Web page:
Recently I received an irate letter from a correspondent who had been accessing my articles via the Internet. This individual, who claimed to be descended from Spanish Jewish converts to Christianity, was taking issue with an article in which I had made reference to the religious practices of the "Marranos" of Spain and Portugal. The term "Marrano," he argued correctly, was an abusive and demeaning old Spanish word meaning "swine"--expressing the distaste felt by many veteran Christian Iberians, even for Jews who had adopted the official faith.
I felt the occasion called for apology rather than self-justification. I explained that I had hesitated before choosing the offensive epithet over the more respectable "conversos" or "New Christians," but had ultimately decided that such terms would be unfamiliar to my average reader.
As an aside, I remarked that Jews have a long history of accepting names that were originally intended as derogatory. Perhaps this practice can be traced back to the patriarch Abraham whose designation Ivri, "Hebrew" is understood by some commentators to mean "one who comes from the other side ['ever]," possibly reflecting the perspective of the Canaanites who patronizingly viewed him as an "alien."
In later generations Jews consistently referred to themselves as "Israel." The term "Yehudi" (Jew) is found very rarely in Talmudic literature, and in those rare instances where it does appear it is usually in quotations attributed to non-Jews. This is consistent with the evidence of Greek texts, where Ioudaioi is the name that is normally used to designate our people.
This demonstrates a crucial difference in perspective: Gentiles acknowledged only the truncated province of Judea, as it existed under Persian, Greek and Roman rule, whereas the Jews were always conscious of their links to the glorious days when David and Solomon reigned over the united Israelite monarchy.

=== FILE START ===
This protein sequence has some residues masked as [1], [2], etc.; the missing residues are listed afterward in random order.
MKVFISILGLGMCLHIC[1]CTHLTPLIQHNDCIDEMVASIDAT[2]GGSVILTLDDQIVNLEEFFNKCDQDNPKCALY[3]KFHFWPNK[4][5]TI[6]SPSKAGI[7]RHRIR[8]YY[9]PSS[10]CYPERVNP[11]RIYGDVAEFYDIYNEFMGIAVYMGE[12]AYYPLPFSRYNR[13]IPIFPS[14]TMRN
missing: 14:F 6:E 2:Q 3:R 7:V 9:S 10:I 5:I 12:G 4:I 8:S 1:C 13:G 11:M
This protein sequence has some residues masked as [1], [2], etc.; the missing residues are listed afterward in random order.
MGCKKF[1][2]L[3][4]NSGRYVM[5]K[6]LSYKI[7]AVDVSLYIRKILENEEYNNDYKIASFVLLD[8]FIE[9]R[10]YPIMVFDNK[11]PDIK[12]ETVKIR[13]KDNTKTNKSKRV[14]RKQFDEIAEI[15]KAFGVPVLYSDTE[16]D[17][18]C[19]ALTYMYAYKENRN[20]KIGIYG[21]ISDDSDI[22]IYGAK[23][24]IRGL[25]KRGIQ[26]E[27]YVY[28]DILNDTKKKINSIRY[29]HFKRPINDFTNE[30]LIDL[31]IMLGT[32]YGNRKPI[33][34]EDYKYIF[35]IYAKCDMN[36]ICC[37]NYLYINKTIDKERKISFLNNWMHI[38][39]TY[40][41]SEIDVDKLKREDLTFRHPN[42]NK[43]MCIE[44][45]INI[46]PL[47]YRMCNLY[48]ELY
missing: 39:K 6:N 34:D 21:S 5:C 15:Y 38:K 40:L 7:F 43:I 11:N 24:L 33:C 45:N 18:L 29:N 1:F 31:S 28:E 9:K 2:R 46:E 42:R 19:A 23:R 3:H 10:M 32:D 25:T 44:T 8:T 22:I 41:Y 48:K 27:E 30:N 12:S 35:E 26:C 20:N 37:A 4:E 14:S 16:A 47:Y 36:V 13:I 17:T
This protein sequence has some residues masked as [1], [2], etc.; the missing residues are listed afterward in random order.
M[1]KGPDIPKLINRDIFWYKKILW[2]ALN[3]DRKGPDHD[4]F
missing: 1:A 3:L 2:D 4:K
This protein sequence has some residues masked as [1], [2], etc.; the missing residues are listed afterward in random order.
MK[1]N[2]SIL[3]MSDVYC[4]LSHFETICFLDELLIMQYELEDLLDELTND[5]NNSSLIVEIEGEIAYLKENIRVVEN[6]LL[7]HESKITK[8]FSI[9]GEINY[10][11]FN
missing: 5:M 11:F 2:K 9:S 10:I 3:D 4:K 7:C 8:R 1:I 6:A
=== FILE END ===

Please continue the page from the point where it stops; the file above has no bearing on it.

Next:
Rabbinic Judaism evolved out of the Second Temple Jewish faction known as the Pharisees. The word "Pharisee" translates as "separatist" and alludes to the fact that the group imposed upon itself extra stringencies in the areas of purity and dietary laws, which set limits to their social interaction with people outside their own group.
The Hebrew word for "separatist" is normally a term of opprobrium. Ancient texts of the "Sh'moneh Esreh" prayer included a condemnation of those who do not make their proper contribution to the welfare of the community.
When Talmudic documents mention the word Pharisee (P'rushi) as the name of a religious movement, the word is usually being used by their opponents, the supporters of the priestly Sadducee party. When referring to their own origins, the rabbis employed the term "Haverim" (comrades). Eventually however, the name Pharisee came to be accepted by Jews as a neutral or even an honourable title--in spite of the fact that Christian innuendo has turned it into a synonym for "hypocrite" in many European languages.
In more recent times , we may note the rise of the "Misnagdim" who championed the primacy of Talmudic scholarship against the nascent Hasidic movement and its ideology of charismatic mysticism.
The term "Misnagdim" ("opponents," "protestants") was coined by the Hasidim and reflects their perspective. It has subsequently been accepted by their opponents, the followers of the Ga'on of Vilna who emulated his scholarly ideals in the Lithuanian-style yeshivahs.
A striking instance of the acceptance of a hostile epithet is the widespread use of the name "orthodox" as a designation for Jewish traditionalists in the post-Emancipation era.
The word "orthodox" was derived from a Christian context and was first applied to Jews with ironic derision in 1795 by a Reform polemicist.
Rabbi Samson Raphael Hirsch, the outspoken leader of the traditionalist forces in Germany, reacted indignantly to this epithet in an essay written in Frankfurt in 1854. And yet the same rabbi, barely thirty years later, established a "Free Union for the Interests of Orthodox Judaism"!
I doubt that the above tendencies are unique to the Jewish experience. I have often suspected, for example, that the oddly phrased word "cowboy" (as distinct from, say, "cattleman") originated in some such derogatory usage, though I have yet to find confirmation for this theory.
If the above hypothesis appears overly cynical, then we must recall that "cynic" ("dog-like") was also originally an insult intended to ridicule the allegedly uncouth mannerisms of that ancient philosophical school.
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